Tuesday, August 27, 2013
Dunphy Palette - Color Wheels
Here's two more color wheels using the primary colors Kathleen Dunphy uses. She uses a palette of Ultramarine Blue, Permanent Red (Rembrandt), Cad Yellow Lemon, and Naples Yellow Deep. She also uses Rembrandt Cold Grey.
I substituted Naples Yellow instead of NL Deep and Bright Red from W&N instead of Permanent Red. Permanent Red is PR254, just as Bright Red is PR254. So the only difference with this palette is the NL instead of NL Deep.
A couple of observations and notes:
First, a friend of mine suggested trying to put down a "couch" (prounced koosh), or a thin layer of oil on the panel then painting on top of it. Sometimes, the couch can be tinted for effect. Here, I just laid down a thin layer of walnut oil in the circles and wiped it out. Over the period of the painting of these color wheels, about 40 minutes, the oil started dripping. I had wiped it out, but what can I say. It did help with increasing flow of the application of paint, but it was too slick. I think I'll continue to explore adding medium directly to the paint and applying it first to a dry panel to increase fluidity.
The color wheels have identical blues through reds (purples). These colors are pretty nice, clean, not gritty like the cadmium red medium mixtures were in the previous color wheels I did.
The Ultramarine blue to Cad Lemon mixtures produced some nice greens, but not as bright as Pthalo Blue and Cad Lemon Yellow. And the oranges were pretty good, not overly orange. The oranges did get weak very fast by the addition of titanium white.
The other color wheel, using Naples Yellow, produced some really nice roseate colors that I could see using in floral or garden motifs. Naples Yellow is so very weak, has almost no tinting strength. It didn't really produce greens as much as it produced grey blues. I'll have to see if I can take a look one day at Naples Yellow Deep. Perhaps I'll redo the wheel. This tube was from Holbein and was very creamy but light. It was overpowered easily and almost had no effect in blue mixtures unless heaped in the mixtures. But like I said, it did produce some very lovely pinks and purples. I could definitely see using it for that stretch of roseate colors.
I'll probably still do two or three more color wheels. At this point, my favorite wheel is the Pthalo Blue, Cad Lemon Yellow, Cad Red. Or, Perhaps Pthalo Blue, Cad Lemon Yellow, and Bright Red (instead of Cadmium Red).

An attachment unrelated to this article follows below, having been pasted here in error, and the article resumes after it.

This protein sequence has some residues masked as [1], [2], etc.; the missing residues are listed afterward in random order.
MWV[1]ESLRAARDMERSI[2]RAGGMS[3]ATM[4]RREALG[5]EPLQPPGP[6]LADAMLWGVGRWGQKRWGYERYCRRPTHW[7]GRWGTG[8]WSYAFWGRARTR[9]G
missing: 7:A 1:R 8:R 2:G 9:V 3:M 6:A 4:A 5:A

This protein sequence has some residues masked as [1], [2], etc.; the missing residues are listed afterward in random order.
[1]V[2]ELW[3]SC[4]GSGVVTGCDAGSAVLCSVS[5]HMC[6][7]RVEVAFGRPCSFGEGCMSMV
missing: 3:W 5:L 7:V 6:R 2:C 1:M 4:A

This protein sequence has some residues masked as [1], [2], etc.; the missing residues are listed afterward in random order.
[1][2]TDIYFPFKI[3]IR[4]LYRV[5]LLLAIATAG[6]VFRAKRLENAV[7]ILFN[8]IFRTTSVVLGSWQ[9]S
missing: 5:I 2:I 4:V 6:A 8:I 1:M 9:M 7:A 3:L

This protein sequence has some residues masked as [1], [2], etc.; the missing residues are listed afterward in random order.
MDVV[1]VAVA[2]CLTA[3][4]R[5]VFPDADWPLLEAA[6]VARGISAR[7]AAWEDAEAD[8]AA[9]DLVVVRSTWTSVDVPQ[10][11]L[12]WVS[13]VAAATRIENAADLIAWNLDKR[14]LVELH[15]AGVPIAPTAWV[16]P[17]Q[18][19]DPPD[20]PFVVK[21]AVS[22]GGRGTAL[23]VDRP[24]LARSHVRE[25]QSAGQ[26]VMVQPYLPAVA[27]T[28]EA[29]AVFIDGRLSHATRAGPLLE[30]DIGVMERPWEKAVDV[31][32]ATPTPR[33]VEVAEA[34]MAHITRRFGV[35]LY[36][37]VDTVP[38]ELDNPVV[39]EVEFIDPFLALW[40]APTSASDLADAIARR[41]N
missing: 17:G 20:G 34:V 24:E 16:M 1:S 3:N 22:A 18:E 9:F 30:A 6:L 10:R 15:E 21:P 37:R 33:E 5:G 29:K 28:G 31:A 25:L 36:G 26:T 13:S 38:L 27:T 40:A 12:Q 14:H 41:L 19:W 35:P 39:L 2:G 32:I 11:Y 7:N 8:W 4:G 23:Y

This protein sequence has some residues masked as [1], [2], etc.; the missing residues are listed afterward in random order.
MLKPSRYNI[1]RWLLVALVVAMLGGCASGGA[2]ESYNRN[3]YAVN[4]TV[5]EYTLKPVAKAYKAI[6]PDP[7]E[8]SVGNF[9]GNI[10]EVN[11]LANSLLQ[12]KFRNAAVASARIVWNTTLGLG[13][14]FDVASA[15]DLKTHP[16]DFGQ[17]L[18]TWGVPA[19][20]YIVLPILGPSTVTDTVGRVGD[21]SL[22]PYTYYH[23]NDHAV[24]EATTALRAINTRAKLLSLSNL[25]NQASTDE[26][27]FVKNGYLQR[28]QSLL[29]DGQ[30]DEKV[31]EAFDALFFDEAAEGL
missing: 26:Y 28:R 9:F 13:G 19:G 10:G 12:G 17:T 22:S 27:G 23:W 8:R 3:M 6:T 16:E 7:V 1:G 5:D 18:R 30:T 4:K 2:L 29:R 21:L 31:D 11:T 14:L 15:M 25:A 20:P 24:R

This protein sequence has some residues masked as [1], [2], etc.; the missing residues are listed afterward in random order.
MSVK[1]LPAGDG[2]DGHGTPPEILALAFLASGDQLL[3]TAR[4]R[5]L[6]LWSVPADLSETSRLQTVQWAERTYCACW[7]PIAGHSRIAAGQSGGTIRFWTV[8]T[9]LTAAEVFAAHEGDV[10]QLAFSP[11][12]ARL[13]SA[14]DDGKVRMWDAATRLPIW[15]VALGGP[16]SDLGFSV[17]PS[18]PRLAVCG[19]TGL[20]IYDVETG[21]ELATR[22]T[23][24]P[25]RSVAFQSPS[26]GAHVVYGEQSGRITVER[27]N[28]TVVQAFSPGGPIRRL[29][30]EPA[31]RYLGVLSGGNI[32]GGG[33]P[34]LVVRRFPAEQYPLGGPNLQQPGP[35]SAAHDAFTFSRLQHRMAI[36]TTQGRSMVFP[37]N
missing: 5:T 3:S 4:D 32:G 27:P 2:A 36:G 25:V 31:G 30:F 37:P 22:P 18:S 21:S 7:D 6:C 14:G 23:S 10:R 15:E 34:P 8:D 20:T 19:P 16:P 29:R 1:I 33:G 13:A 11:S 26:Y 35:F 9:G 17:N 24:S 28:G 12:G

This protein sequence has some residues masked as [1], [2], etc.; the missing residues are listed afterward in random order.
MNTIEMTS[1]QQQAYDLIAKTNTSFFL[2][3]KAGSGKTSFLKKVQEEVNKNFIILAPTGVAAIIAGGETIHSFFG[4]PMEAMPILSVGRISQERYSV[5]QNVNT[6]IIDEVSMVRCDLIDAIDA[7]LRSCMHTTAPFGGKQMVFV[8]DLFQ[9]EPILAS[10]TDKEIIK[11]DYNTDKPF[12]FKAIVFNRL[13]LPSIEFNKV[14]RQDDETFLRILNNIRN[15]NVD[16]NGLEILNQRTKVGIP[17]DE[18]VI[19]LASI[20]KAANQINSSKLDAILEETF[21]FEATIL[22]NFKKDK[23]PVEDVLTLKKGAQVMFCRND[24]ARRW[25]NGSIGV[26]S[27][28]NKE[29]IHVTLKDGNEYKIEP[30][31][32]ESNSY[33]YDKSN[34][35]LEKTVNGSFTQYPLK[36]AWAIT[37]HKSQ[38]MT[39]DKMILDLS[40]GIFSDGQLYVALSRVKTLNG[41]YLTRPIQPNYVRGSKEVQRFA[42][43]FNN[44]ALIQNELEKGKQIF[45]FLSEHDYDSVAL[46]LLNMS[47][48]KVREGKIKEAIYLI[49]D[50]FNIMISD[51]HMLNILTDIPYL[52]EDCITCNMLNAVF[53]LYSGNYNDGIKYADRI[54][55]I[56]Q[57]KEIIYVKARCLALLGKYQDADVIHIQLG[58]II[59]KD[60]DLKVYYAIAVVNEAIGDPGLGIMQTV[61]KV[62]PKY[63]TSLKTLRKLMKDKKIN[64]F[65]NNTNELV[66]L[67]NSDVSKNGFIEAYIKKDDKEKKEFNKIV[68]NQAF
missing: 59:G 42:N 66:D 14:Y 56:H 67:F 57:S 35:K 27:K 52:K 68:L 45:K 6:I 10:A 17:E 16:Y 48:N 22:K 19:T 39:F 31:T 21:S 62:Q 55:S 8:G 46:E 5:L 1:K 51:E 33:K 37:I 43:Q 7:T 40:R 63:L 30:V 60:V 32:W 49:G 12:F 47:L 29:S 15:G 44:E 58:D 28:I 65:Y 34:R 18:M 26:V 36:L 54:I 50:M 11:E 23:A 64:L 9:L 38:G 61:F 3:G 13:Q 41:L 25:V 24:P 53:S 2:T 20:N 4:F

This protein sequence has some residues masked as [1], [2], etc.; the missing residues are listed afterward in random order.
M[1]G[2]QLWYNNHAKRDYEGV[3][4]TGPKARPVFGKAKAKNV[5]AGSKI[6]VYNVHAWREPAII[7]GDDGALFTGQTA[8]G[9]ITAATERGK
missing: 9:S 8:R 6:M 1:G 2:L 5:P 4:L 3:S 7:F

Cadmiums and Cobalts are dangerous pigments and expensive. But they are core colors for me. I have a few different reds (Transparent Red Oxide, Venetian Red, Indian Red) as well as Indian Yellow and Yellow Ochre. I will definitely explore more color wheels with earth tones to see what we get there.
Most people will make a color wheel. By making multiple primary color wheels, you get to explore the interactions of pigments of a variety of reds, blues, and yellows. It's very interesting doing these exercises, and you sometimes get results you may likely never have mixed (like the Naples Yellow and Ultramarine Blues). But you do get some surprises (like the Naples Yellow and Bright Red) that you can put in to your toolbox for future reference and use.
As I mentioned before, my standard palette is a warm cool of each primary:
Cad Lemon Yellow (cool leaning green)
Cad Yellow Medium (warm)
Quinacridone Red (cool)
Cad Red Light (warm)
Thalo blue (blue leaning green, cool)
Ultramarine blue (warm leaning purple)
In addition to that, my studio palette also inclues Golden Ochre, sometimes Cobalt blue, burnt sienna, and (rarely now) green with either Pthalo Green or Viridian. (Lately, I've been mixing all my greens).
I have found that trying to make a painting on just a single primary often misses. For example, I really need and use two blues as Ultramarine Blue does not often match what you see in nature and the addition of Pthalo blue or cobalt blue expands your range. Same with reds. Quinacridone red is not very warm, so when trying to illuminate a bright red fire truck or gerber daisy with it is very challenging. That's where a warm red like Cad Red Medium or light comes in handy.
But I am exploring these palettes to find a balanced single primary palette for use in the field. Maybe I'll get there, maybe I won't. And these exercises are great at building up a collection of color swatches that could be helpful for reference.
Well, today's going to be a busy day. I'm heading out around noon and won't be back until o'dark thirty. I made these color wheels today as a way to put brush to canvas and to continue to practice. Even when I don't have very much time, I try to do something to expand my knowledge...whether painting or studying. (I have started re-reading Carlson's Guide to Landscape Painting...more thoughts on that later).
That's it for now. Sorry there's no new painting to show. I hope to get in the field tomorrow and try another studio work later in the week as well.
Thanks for tuning in. Until next time,